geoff georges
Seattle, Wa.
geoff georges   Seattle, Wa.
every time I think about repeating this route it just makes me so sad that they cut that beautiful drooping cedar at the top of the 2 or 1st 5.8 cracks that I don't really want to go back there. Some trees deserve to be saved and that in my mind was one of them. Jun 27, 2017
Nate Ball
Portland, OR
Nate Ball   Portland, OR  
A 60m reaches the first set of bolted anchors out left if you scramble up to the small ledge about 5m off the ground. There is another anchor with manky slings a bit higher, just below the P3 corner, but this is a less ideal belay location. Sep 30, 2017
Kyle Wall
Richmond, BC
Kyle Wall   Richmond, BC
I thought this climb was fantastic. We did it in 4 pitches due to poor rope management, but could easily be done in 3 pitches with a 70m rope.

P1&2 - Easily linked with a 70m. As Mark mentioned, these pitches are certainly not a hand crack; mostly fingers. Great feet everywhere.

P3 - Was steep and a little burly. Fantastic corner with perfect sinker hands right where you need them. Make sure to extend the last couple of pieces in the corner before traversing. After the traverse, so long as your drag isn't too bad, I would seriously recommend climbing past the first anchor station an extra 8m (5.easy) to the NEXT anchor with the tree stump seat. This will let you easily link the last two pitches without having to worry about drag.

P4&5 - I thought this was the money pitch. A very unique style of climbing for Squamish at this grade. So much fun to jam and stem your way up this 3D corner. The chimney to finish was... A chimney. Jun 2, 2018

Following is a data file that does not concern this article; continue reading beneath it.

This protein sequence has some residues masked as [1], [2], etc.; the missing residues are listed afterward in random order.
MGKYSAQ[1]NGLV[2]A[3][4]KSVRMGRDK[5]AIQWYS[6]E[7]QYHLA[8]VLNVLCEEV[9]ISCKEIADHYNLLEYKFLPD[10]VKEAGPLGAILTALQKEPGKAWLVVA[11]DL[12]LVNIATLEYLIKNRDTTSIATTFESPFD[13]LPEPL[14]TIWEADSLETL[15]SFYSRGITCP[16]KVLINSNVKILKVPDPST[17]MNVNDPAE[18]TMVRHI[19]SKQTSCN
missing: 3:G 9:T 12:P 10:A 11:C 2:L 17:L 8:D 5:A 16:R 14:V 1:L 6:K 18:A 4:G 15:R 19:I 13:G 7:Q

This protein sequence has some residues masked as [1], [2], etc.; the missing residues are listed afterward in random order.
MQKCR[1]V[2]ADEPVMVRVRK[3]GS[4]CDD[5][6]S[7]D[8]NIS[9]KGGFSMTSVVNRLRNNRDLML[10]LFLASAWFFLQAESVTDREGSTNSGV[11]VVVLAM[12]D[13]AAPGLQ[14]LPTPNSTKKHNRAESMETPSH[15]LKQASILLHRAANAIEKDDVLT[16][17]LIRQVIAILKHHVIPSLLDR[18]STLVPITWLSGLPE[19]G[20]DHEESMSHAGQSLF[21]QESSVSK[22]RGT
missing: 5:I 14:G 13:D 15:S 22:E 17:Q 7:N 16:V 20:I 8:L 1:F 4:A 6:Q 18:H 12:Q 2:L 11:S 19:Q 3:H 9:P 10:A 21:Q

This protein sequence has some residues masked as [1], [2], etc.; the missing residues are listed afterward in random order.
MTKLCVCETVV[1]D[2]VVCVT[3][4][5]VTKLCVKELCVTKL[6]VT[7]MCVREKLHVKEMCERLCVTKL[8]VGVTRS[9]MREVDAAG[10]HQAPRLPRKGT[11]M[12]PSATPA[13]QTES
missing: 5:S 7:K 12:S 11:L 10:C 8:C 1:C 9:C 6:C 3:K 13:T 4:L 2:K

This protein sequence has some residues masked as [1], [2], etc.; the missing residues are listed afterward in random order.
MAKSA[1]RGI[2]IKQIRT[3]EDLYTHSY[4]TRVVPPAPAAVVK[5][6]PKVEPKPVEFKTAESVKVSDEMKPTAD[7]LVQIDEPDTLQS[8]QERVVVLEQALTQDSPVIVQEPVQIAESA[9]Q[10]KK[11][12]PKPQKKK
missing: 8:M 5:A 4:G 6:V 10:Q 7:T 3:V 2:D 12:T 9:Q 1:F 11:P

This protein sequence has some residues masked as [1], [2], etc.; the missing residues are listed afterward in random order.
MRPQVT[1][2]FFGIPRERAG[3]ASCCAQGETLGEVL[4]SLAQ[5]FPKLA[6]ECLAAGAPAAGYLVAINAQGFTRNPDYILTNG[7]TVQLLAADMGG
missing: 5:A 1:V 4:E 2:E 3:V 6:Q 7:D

Just did this route.
Pretty fun, but as a heads up.....
Pitch 3: 5.10b corner to leftward traverse: just after you pull over the corner, the spooky move to pull onto the face is right at the Top out of said corner.
There isn’t much gear besides the bomber piece in that crack at your feet, AND you traverse downwards on the ramp. It’s not until you get to the tip on the ramp that you finally get gear. Aug 2, 2018
Matt Hagny
Matt Hagny  
Pitch one was a rope-stretcher even for a 70m (we didn't attempt any simul-climbing), and i set the anchor about 7 - 8m shy of the bolt anchor (which worked out great, IMO). How beautiful to climb 230 ft without interruption!
P2: I followed. Woulda been spooky on lead, esp the roll over the top. And a bit of slick slab without pro after that.
P3 is the connector pitch, and dirty, yes.
P4 was really interesting, and sustained.
P5 has a teeny bit of chimney action (one move).
Overall, a great route! Aug 29, 2018
Isaac Roter
Squamish, BC
Isaac Roter   Squamish, BC
Some hollow/flexing blocks and flakes on the two 10b pitches (and especially the second) make this otherwise bomber route a little harder to protect at times. A little dirty but fun movement and overall good quality. Sep 3, 2018